So, 2008 has gotten off to a very interesting start. So far, I’ve found out that I had to leave Rochester, found out that I don’t have to leave Rochester, released the Tubular public beta, and accepted a position as a Cocoa engineer at Ambrosia Software. It’s been an absolutely crazy few weeks, and we’re only midway through February. With that in mind, I’d like to take a look at what 2008 holds in store for past, present and future projects.

First, the obvious. Tubular is completely on track for a 1.0 release very soon. The public beta is going very well, and the newest version, 1.0b2, is the most stable and feature-complete build yet. Of course, there are still bugs to be fixed, which is why it’s not at 1.0 yet. The march continues on towards that very important goal.

One thing to note is that while Tubular’s development has been somewhat stagnant for a little while, that’s not to say I haven’t been thinking about it and its future. From a product perspective, there’s a million things I want to do in Tubular, but the underlying architecture hasn’t been there to support these future-looking features. So, to make it work, I’ve been reworking some of the plumbing that moves data around inside the app. Some of this labor has already started to bear fruit in development builds of Tubular, although the new features that will result from it won’t show up until 1.1. But suffice it to say, there are a lot of new features in the works.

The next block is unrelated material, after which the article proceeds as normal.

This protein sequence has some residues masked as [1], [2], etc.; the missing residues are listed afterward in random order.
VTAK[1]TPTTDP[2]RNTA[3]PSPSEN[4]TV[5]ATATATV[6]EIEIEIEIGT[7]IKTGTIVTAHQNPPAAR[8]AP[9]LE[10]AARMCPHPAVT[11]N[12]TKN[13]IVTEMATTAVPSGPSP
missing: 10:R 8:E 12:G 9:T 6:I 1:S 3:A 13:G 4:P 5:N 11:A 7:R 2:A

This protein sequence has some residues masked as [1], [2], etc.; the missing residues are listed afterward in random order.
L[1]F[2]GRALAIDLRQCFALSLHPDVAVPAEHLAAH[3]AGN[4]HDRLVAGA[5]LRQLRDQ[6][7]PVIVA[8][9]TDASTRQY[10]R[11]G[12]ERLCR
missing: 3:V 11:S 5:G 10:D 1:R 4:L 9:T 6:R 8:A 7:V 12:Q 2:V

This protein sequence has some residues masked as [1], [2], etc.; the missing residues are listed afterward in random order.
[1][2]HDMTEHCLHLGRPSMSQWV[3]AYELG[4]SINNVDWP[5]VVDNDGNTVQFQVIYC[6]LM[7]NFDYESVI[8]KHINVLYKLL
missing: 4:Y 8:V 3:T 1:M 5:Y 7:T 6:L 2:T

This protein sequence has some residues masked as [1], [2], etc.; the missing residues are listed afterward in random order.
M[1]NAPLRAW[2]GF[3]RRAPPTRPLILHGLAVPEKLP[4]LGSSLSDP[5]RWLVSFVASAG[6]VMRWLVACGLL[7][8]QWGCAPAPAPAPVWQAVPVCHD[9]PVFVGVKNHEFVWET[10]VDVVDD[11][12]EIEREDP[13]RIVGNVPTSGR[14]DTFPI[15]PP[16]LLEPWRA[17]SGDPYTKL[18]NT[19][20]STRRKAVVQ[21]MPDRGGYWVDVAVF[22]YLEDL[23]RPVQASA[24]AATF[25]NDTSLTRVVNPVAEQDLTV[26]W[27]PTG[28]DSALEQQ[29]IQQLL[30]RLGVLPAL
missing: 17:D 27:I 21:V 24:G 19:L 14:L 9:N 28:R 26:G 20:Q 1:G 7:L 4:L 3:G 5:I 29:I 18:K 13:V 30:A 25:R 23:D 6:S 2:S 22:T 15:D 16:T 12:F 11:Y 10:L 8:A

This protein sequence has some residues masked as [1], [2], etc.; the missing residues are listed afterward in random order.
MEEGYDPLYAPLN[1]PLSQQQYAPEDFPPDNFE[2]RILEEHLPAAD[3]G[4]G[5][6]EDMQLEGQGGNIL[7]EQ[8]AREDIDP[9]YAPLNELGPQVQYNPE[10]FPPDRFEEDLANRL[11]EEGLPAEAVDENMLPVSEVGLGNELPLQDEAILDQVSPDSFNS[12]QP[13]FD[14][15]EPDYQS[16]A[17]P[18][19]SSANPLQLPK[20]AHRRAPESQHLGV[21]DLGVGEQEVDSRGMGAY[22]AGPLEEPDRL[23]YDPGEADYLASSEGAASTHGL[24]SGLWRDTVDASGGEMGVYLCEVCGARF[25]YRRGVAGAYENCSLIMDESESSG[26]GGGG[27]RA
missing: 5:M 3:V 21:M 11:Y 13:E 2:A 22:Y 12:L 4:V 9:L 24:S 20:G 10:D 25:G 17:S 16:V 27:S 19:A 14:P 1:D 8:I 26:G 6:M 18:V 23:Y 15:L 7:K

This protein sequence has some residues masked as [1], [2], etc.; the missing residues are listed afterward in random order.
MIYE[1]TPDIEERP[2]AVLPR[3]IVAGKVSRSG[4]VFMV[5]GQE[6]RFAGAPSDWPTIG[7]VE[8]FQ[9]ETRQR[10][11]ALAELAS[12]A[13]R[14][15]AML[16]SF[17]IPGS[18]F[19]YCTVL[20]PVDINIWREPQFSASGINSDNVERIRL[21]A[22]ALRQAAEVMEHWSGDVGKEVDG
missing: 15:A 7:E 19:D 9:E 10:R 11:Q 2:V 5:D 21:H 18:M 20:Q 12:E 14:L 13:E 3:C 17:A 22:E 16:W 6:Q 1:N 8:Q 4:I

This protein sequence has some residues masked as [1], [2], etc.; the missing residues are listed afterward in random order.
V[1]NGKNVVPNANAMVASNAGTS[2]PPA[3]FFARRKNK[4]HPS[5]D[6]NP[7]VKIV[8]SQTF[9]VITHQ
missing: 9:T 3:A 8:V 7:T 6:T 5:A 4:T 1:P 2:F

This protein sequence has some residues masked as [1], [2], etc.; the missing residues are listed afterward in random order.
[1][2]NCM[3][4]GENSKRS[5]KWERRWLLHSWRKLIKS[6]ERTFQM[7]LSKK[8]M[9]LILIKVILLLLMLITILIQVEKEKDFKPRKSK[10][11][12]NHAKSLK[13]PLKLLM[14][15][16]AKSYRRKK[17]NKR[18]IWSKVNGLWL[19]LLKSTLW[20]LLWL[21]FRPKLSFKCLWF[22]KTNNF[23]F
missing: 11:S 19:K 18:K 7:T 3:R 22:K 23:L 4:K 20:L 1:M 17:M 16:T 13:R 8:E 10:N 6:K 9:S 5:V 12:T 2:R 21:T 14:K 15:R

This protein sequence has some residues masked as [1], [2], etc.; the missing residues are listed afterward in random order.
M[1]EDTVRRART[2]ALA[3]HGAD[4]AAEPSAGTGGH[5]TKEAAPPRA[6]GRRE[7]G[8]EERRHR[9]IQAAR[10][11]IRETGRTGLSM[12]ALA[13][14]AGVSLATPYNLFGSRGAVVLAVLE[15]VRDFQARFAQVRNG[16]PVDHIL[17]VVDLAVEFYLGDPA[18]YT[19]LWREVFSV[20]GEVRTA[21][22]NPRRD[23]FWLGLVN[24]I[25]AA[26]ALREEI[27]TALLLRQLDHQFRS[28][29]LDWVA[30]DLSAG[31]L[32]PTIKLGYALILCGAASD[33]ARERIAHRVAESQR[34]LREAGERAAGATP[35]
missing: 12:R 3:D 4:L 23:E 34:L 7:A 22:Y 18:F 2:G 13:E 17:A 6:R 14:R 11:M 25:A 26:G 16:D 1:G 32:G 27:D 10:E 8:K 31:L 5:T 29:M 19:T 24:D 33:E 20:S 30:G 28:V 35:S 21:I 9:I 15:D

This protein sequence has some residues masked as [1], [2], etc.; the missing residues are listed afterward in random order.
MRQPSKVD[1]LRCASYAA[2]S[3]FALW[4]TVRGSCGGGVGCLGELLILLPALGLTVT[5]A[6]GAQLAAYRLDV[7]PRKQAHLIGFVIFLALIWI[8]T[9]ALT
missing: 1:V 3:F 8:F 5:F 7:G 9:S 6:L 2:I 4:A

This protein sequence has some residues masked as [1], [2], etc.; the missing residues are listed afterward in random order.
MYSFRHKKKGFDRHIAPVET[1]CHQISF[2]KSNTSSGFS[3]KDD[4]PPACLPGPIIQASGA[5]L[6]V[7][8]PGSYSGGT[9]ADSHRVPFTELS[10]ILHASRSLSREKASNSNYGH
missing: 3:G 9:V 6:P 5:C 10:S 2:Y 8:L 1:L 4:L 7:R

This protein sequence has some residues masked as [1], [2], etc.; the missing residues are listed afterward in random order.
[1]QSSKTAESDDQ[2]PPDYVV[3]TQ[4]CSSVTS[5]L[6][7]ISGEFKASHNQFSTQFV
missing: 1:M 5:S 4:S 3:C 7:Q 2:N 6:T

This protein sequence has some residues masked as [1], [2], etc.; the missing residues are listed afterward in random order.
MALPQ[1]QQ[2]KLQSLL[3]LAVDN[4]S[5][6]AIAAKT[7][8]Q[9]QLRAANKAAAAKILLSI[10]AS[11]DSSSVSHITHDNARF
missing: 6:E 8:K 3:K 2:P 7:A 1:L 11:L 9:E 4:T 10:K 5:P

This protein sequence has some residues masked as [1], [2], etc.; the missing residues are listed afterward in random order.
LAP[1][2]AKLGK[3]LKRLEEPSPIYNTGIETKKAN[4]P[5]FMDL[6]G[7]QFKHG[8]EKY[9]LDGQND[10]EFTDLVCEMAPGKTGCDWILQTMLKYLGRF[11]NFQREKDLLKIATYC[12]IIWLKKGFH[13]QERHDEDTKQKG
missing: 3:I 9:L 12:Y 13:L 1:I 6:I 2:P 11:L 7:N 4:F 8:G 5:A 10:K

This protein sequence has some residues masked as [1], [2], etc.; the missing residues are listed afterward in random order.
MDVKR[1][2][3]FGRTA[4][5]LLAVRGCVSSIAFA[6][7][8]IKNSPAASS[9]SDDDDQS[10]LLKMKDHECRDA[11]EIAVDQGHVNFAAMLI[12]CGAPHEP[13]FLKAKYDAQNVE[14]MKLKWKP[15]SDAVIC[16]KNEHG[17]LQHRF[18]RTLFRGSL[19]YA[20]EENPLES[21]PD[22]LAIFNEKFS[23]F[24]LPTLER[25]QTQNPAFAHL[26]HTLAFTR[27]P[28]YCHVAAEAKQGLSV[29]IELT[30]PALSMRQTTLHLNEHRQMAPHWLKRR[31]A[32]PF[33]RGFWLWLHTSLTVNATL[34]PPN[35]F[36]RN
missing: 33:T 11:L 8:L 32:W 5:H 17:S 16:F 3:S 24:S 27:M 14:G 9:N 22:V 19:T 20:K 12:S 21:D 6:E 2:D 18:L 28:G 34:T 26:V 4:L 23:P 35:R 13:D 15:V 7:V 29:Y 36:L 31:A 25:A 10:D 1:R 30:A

One thing I didn’t realize at the onset of this project is how to difficult it is to manage and maintain a large list of people, as well as sending out thousands of emails at once. Turns out you get put on spam filters and stuff like that. Recently, to make this problem more manageable, I set up SugarCRM on my new Slicehost server. This tool is fantastic, and helps me keep track of bugs, support emails, registrations, announcements, and more. I’ll hopefully be expanding on SugarCRM in the future, as it has quickly become the hub of my business, and having a full-featured customer relationship management tool has saved me a ton of time. It’s a very powerful and sophisticated tool which contains a bit of extra cruft (which is to be expected; its mostly intended for people in sales), but once you get the system working for you, it becomes indispensable.

Aside from Tubular, I hope to be releasing a good amount of source code over the next few months. The first project I’ll be open-sourcing is my popular app DeskTunes. I’ve been told that it doesn’t work properly in Leopard, and the whole app (aside from some utility code I had lying around) was created in 6 hours, so there remains some cleanup to be done on the codebase. It should be ready to go pretty soon, and of course I’ll announce it when that happens. However, for the most part, I’ll be removing myself from any active development (not that there ever was any).

There are some other pieces of code I’ll be releasing over time. I’m not sure what exactly will make it out yet, so I can’t give any insight as to what it will be, but there will definitely be some good amount of code released before summer.

One more thing…

There is a project that I’ve been planning for over 9 months, and has been under development for a little less than a month. It is Mac-based, and it will be open-source. It won’t be released until after Tubular hits 1.0, and I’m not going to be giving out any details just yet. However, I will tease just a little bit: One of the major goals of this project is to start a huge revolution in Internet-based software. Details forthcoming. 🙂